### FastRationals using large integers

• FastRationals exports types `FastRational{Int128} (FastQ128)` and `FastRational{BigInt} (FastQBig)`.

• `FastQ128` is 1.25x..2x faster than `Rational{Int128}` when using appropriately ranged values.

• `FastQBig` with large rationals speeds arithmetic by 25x..250x, and excels at `sum` and `prod`.

• `FastQBig` is best with numerators and denominators that have no more than 25_000 decimal digits.

## performance relative to system rationals

computation avg rel speedup
mul/div 20
polyval 18
mat mul 10
mat lu 5
mat inv 3
• avg is of FastQ32 and FastQ64

• polynomial degree is 4, matrix size is 4x4

• This script provided the relative speedups.

## Rationals using BigInt

#### harmonic numbers

``````using FastRationals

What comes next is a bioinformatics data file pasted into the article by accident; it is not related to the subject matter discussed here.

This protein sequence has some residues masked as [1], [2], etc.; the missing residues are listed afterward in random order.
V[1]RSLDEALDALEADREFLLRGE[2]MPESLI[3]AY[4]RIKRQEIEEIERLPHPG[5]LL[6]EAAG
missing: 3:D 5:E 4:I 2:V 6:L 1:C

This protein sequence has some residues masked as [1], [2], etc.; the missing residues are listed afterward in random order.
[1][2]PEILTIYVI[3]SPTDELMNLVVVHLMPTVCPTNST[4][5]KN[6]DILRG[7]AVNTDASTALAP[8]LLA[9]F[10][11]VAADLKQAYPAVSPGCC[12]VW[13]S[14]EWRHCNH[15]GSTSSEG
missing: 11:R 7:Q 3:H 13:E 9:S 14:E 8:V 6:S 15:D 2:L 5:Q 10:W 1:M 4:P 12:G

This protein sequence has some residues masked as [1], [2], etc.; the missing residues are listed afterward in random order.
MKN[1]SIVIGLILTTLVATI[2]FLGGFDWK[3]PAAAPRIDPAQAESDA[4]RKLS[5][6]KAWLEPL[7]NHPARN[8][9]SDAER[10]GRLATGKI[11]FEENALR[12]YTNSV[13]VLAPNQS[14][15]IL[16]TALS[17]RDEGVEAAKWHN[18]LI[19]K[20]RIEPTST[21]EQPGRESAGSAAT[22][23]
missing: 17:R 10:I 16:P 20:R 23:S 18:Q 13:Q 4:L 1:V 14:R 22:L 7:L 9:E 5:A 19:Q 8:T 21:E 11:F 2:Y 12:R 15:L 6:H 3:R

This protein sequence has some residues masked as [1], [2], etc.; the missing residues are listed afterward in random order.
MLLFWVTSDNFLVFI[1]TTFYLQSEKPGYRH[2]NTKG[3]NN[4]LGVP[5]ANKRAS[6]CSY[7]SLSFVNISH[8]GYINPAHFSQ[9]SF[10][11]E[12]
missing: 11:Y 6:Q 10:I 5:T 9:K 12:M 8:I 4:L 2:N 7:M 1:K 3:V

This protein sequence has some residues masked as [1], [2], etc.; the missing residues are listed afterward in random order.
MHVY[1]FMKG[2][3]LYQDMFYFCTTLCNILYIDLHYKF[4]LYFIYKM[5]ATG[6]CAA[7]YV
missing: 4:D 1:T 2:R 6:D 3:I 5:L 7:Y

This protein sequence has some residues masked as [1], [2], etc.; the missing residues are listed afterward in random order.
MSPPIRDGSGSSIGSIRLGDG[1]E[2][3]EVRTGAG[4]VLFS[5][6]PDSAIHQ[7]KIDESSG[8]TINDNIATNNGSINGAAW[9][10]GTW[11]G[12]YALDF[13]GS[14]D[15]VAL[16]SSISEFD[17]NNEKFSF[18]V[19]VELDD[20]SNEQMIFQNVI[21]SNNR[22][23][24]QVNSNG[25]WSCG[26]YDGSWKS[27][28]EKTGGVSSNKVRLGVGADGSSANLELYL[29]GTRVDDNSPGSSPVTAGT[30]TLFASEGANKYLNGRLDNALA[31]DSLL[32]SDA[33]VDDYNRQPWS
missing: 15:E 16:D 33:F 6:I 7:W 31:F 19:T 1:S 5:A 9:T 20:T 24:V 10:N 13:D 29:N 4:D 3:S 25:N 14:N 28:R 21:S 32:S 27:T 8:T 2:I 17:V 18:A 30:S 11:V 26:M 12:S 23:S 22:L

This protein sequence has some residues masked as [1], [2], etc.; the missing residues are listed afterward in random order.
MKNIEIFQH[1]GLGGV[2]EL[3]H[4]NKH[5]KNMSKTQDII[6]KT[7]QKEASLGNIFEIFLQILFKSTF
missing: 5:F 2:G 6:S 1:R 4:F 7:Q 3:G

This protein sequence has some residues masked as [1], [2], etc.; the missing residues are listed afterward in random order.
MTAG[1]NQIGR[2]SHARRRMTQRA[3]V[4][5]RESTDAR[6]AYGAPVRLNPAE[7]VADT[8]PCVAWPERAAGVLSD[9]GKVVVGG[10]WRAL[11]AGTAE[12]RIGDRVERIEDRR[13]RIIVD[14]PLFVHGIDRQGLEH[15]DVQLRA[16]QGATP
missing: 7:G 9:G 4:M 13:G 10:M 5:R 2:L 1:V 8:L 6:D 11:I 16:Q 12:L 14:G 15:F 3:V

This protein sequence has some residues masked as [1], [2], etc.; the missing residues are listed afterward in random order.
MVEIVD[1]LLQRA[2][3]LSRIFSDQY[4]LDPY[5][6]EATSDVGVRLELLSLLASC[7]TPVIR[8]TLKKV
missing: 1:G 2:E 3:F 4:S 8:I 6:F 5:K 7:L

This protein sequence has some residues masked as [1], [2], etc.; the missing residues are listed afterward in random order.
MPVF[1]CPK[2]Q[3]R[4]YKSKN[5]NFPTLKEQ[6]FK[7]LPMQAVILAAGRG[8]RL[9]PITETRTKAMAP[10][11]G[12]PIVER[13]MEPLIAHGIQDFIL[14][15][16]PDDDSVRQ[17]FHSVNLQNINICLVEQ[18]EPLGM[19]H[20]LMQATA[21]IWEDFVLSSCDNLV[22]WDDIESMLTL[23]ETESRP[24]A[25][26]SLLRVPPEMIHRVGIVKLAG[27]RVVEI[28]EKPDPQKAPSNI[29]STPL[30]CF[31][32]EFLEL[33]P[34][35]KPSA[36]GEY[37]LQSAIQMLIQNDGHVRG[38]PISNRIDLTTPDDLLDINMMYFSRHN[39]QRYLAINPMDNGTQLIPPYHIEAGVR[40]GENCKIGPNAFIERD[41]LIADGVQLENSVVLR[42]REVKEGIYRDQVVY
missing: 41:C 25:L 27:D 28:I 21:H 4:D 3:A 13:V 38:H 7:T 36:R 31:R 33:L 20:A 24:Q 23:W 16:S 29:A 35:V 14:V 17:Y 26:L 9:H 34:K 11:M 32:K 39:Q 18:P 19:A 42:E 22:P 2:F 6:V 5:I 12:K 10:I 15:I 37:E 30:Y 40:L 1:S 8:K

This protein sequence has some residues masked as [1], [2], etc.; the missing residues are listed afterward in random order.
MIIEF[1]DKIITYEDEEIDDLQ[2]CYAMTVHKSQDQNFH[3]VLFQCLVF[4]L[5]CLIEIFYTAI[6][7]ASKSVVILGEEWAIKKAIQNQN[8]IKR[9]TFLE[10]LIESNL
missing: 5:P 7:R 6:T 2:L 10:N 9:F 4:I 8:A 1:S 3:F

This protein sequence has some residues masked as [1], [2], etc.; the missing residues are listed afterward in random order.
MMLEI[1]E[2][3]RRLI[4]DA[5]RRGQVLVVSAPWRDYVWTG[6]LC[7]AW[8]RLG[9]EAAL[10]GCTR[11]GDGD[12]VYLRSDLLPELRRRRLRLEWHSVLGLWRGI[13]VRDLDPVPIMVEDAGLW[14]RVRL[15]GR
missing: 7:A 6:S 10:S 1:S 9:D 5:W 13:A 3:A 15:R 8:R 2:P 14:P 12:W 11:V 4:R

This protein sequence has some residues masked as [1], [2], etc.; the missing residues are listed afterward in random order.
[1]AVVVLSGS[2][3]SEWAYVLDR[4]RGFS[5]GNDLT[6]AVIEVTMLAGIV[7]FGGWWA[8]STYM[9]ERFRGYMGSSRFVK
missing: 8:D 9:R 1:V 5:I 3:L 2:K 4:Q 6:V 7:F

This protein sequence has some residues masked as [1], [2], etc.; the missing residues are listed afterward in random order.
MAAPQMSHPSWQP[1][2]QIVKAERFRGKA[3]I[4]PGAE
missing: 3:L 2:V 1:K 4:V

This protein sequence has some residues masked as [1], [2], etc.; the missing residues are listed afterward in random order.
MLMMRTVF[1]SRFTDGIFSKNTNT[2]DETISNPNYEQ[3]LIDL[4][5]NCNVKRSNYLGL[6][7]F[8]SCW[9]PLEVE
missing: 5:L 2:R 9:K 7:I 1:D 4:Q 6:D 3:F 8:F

n = 10_000
qs = [Rational{BigInt}(1,i) for i=1:n];
fastqs = [FastQBig(1,i) for i=1:n];
qs_time = @belapsed sum(\$qs);
fastqs_time = @belapsed sum(\$fastqs);
round(qs_time / fastqs_time, digits=2)
``````

(I get 17x)

#### 25_000 decimal digits

Up to 25_000 digits, FastRational{BigInt}s `FastQBigInt` handily outperform `Rational{BigInt}`s in arithmetic calculation. When applied to appropriate computations, `FastQBigInt`s often run 2x-5x faster. These speedups were obtained evaluating The Bailey–Borwein–Plouffe formula for π at various depths (number of iterations) using `Rational{BigInt}` and `FastRational{BigInt}`.

#### what works well

The first column holds the number of random Rational{Int128}s used
to generate the random `Rational{BigInt}` values that were processed.

These relative performance numbers are throughput multipliers.
In the time it takes to square an 8x8 Rational{BigInt} matrix,
thirty 8x8 FastRational{BigInt} matrices may be squared.

• `sum` and `prod`
n rationals `sum` relspeed `prod` relspeed
200 100 200
500 200 350